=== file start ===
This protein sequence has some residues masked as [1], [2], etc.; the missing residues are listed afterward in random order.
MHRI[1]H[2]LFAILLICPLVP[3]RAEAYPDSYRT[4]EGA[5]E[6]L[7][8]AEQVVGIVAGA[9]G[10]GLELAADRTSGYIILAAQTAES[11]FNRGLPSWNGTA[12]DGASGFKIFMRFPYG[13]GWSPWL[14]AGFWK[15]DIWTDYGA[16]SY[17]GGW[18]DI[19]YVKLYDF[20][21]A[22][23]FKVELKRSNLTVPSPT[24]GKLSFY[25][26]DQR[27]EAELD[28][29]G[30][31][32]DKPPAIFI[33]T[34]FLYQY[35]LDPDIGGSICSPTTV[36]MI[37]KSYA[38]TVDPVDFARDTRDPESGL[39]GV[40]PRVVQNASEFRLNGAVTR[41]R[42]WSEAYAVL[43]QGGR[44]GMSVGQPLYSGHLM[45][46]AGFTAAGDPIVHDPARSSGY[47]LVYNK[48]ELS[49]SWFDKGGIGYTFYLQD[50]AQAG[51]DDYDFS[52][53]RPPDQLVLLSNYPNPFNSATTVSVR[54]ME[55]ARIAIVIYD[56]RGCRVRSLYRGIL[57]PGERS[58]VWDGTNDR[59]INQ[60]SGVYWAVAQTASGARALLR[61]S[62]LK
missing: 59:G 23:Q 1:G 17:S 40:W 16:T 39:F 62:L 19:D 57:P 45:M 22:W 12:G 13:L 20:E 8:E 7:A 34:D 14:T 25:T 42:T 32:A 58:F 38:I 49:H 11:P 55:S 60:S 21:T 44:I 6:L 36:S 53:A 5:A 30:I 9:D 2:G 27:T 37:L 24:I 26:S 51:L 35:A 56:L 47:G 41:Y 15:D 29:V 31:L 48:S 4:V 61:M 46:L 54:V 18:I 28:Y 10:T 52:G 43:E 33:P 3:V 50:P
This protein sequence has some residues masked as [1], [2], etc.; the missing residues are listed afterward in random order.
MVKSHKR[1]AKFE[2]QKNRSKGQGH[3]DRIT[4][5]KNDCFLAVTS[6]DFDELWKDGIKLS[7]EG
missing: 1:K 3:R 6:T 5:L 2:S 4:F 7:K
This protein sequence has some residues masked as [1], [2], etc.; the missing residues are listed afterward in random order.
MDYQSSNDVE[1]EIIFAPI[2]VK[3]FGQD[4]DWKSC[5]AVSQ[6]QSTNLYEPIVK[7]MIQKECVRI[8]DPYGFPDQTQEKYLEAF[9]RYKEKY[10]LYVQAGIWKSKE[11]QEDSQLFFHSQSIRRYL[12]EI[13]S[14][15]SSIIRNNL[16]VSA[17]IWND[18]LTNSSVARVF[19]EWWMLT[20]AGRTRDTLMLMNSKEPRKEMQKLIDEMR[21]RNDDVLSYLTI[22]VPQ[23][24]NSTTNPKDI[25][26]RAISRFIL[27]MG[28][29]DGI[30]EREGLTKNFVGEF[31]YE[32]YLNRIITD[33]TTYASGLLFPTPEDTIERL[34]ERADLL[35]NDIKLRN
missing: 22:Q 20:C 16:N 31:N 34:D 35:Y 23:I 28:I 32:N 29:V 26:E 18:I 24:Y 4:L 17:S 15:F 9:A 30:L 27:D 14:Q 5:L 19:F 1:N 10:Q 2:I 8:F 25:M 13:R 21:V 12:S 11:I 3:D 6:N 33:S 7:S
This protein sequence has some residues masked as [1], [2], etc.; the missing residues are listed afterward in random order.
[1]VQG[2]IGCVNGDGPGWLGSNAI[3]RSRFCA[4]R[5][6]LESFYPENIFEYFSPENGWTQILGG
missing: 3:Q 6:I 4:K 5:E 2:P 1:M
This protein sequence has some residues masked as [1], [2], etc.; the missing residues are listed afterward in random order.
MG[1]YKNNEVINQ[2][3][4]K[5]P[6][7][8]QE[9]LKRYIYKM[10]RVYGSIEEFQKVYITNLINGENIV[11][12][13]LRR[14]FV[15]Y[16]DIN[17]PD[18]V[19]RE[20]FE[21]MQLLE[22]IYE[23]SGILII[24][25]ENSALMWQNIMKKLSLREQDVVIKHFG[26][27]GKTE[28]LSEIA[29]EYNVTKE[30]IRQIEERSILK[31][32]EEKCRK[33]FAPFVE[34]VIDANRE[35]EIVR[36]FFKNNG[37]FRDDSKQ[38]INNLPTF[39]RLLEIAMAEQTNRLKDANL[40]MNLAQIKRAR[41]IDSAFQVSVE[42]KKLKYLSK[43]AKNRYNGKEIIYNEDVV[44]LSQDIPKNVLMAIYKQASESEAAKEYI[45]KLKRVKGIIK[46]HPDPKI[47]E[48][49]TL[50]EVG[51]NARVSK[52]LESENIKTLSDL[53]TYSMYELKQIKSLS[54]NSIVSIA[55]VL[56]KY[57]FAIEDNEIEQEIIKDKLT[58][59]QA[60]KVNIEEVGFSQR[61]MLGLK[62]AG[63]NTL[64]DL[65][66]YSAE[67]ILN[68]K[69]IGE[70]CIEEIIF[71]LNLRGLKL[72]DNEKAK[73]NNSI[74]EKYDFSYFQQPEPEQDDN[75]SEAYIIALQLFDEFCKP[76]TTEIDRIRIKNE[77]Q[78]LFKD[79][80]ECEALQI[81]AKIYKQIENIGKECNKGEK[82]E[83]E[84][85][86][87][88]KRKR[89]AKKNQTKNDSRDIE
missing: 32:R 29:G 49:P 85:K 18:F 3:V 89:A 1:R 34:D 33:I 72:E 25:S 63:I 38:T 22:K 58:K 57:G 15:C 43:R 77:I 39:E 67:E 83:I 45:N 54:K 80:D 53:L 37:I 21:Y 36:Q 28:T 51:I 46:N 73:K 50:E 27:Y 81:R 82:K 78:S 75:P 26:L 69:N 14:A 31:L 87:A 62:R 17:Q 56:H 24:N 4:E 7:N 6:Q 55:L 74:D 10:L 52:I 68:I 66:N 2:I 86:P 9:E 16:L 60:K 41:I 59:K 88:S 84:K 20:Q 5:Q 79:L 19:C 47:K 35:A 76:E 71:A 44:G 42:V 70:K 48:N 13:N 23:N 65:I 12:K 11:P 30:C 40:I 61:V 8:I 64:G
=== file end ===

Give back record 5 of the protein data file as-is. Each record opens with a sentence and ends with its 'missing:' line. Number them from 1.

This protein sequence has some residues masked as [1], [2], etc.; the missing residues are listed afterward in random order.
MG[1]YKNNEVINQ[2][3][4]K[5]P[6][7][8]QE[9]LKRYIYKM[10]RVYGSIEEFQKVYITNLINGENIV[11][12][13]LRR[14]FV[15]Y[16]DIN[17]PD[18]V[19]RE[20]FE[21]MQLLE[22]IYE[23]SGILII[24][25]ENSALMWQNIMKKLSLREQDVVIKHFG[26][27]GKTE[28]LSEIA[29]EYNVTKE[30]IRQIEERSILK[31][32]EEKCRK[33]FAPFVE[34]VIDANRE[35]EIVR[36]FFKNNG[37]FRDDSKQ[38]INNLPTF[39]RLLEIAMAEQTNRLKDANL[40]MNLAQIKRAR[41]IDSAFQVSVE[42]KKLKYLSK[43]AKNRYNGKEIIYNEDVV[44]LSQDIPKNVLMAIYKQASESEAAKEYI[45]KLKRVKGIIK[46]HPDPKI[47]E[48][49]TL[50]EVG[51]NARVSK[52]LESENIKTLSDL[53]TYSMYELKQIKSLS[54]NSIVSIA[55]VL[56]KY[57]FAIEDNEIEQEIIKDKLT[58][59]QA[60]KVNIEEVGFSQR[61]MLGLK[62]AG[63]NTL[64]DL[65][66]YSAE[67]ILN[68]K[69]IGE[70]CIEEIIF[71]LNLRGLKL[72]DNEKAK[73]NNSI[74]EKYDFSYFQQPEPEQDDN[75]SEAYIIALQLFDEFCKP[76]TTEIDRIRIKNE[77]Q[78]LFKD[79][80]ECEALQI[81]AKIYKQIENIGKECNKGEK[82]E[83]E[84][85][86][87][88]KRKR[89]AKKNQTKNDSRDIE
missing: 32:R 29:G 49:P 85:K 18:F 3:V 89:A 1:R 34:D 33:I 72:E 25:S 63:I 38:T 22:K 58:K 57:G 15:C 43:R 77:I 39:E 67:E 83:I 45:N 54:K 80:D 53:L 37:I 21:Y 36:Q 28:T 51:I 46:N 73:K 50:E 27:Y 81:R 82:K 78:S 75:P 26:L 69:N 14:A 31:L 87:A 62:R 17:Q 56:H 24:N 4:E 7:N 6:Q 55:L 74:D 10:L 52:I 68:I 66:N 2:I 86:P 9:E 16:L 60:K 41:I 59:K 88:S 84:K 20:Q 5:Q 79:L 19:C 47:K 35:A 76:E 71:A 44:G 42:V 70:K 48:N 13:N 23:N 65:I 12:K 11:P 30:C 40:I 61:V 8:I 64:G